Likewise, at an individual level, the people working in Nepali firms can adopt AI to be more competitive. For example, an HR professional can create more effective interview questions to assess candidates. The folks working for an advertising agency can use tools like Midjourney to produce creative ads. The people working for big stores like Bhatbhateni Supermarket can use AI to design more effective campaigns or shelve their stock with products that are actually popular.

In general, AI will allow companies to create more interesting products and services at a lower cost. There are tools available that can be used by professionals in all kinds of functions in diverse industries. And often using those tools is just as simple as typing in the right URL in their browser.

Yet, the adoption is going to be neither easy nor swift.

Nepal has been historically behind in terms of the successful adoption of technologies.

I recently visited the website of a reputable bank in Nepal that claimed that it uses “AI”. When I tried to contact their support staff via live chat to solve an issue I was having with my card, nobody responded. Most likely, they had embedded the live chat in the website but hadn’t connected it to their support workflows.

Buying and installing software is not the same thing as adopting it. Adopting technology requires an organization to change its way of working as well. You can say a particular piece of technology is adopted when the efficiency gains can be clearly measured.

Most businesses still don’t have a proper website. Or if they do have a website, it doesn’t really give any valuable information or support to the customers.

I still see many companies that require job applicants to send physical resumes.

Every time I use Nepal Telecom’s app to buy a data package, I continue to be bewildered by the confusing array of data packages. It’s still not able to make my job easier by recommending the package that works the best for me based on my usage pattern.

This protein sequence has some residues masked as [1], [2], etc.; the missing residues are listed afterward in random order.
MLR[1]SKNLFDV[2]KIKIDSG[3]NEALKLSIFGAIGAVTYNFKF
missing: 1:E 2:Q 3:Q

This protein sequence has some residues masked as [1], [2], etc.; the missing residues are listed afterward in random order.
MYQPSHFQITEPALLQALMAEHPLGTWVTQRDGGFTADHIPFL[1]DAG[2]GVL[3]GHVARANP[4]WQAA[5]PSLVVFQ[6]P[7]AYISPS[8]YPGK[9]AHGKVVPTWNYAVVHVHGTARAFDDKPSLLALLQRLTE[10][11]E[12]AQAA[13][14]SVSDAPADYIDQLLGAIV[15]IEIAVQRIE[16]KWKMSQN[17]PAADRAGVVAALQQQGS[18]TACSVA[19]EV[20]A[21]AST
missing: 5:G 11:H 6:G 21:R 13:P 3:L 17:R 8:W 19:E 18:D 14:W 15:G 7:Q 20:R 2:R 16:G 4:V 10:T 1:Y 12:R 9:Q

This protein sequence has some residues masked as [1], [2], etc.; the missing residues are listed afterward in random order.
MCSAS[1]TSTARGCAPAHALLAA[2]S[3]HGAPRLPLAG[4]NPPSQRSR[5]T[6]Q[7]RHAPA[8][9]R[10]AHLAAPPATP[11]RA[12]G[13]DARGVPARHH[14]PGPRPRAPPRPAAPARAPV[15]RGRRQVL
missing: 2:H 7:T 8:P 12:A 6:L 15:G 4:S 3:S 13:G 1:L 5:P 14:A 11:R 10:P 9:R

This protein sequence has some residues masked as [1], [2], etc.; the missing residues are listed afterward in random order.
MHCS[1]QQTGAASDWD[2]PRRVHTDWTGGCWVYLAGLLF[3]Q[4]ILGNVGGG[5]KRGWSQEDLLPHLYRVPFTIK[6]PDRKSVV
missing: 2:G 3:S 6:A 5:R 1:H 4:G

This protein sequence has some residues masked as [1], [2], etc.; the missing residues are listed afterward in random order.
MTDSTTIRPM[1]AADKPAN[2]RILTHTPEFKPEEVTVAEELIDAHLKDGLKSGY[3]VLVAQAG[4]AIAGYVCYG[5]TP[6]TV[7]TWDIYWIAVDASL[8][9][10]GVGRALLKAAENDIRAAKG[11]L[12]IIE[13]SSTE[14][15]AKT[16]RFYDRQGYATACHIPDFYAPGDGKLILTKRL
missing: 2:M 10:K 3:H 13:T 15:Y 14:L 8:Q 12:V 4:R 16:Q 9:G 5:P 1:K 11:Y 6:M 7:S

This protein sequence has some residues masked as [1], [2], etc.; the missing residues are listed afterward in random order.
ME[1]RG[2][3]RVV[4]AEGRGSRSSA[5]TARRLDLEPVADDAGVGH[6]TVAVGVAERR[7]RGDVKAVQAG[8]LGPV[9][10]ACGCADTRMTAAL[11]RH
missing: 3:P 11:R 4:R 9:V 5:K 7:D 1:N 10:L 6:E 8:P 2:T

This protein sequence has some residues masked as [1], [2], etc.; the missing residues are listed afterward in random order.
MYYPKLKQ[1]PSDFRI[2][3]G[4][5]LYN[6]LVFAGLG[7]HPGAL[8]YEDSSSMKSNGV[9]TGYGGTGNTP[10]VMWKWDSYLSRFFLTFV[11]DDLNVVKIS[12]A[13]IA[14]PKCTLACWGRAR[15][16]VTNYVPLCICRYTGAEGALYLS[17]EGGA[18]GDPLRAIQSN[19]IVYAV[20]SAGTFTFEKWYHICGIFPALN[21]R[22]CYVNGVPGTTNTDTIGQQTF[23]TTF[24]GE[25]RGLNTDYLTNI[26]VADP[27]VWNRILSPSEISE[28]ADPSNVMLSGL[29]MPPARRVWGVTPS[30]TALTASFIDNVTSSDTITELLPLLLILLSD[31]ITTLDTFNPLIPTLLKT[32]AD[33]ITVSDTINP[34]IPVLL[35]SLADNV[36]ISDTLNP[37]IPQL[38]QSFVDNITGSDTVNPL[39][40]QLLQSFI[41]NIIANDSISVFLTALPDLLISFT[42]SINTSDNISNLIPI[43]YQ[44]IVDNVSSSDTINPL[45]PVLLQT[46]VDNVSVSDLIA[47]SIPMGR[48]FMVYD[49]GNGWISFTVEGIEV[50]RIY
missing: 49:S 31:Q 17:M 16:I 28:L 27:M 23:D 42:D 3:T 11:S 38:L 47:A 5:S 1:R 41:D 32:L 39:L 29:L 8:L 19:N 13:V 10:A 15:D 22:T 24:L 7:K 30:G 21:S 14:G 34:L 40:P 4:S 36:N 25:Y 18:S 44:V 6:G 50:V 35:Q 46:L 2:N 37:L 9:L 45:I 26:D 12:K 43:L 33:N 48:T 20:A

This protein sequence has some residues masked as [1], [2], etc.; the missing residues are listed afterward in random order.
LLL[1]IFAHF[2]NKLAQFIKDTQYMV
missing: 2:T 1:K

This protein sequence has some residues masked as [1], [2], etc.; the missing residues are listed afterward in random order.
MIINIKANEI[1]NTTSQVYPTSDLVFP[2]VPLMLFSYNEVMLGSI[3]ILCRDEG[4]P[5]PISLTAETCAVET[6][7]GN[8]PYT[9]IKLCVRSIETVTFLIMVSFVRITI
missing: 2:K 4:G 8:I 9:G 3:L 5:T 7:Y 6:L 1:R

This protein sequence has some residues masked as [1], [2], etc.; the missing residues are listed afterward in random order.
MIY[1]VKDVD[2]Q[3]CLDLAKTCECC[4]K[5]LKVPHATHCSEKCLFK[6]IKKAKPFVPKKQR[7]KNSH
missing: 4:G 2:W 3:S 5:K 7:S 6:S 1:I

To cut a long story short, we are still behind in the adoption of digital technologies, internet capabilities, and mobile services.

But I also think there is an opportunity to start fresh with AI.

All businesses, including those in developed countries, are still trying to figure out how to use AI effectively. ChatGPT or LLMs captured mass attention only six months ago. We are not 10 or 20 years behind the rest of the world. If we start now, we are starting at the same time as everyone else.

Thanks to the rise of cloud computing, AI is becoming more and more accessible and affordable. It doesn’t cost millions of dollars to start using it. You can start small and then scale as you become more comfortable with using AI.

There are tons of resources online that give people insights about how to start using AI. You just need to take out time to spend learning and experimenting. The bigger challenge isn’t whether we have access to the knowledge and resources. The bigger challenge is if we have the time and commitment to adopt a new way of doing things. Those who can cross this chasm will win. Those who choose to wait and watch will be left behind.

Kailash Badu is the Vice President of Product at Genese Solutions. Previously, he was Director of Product at CloudFactory. He can be reached at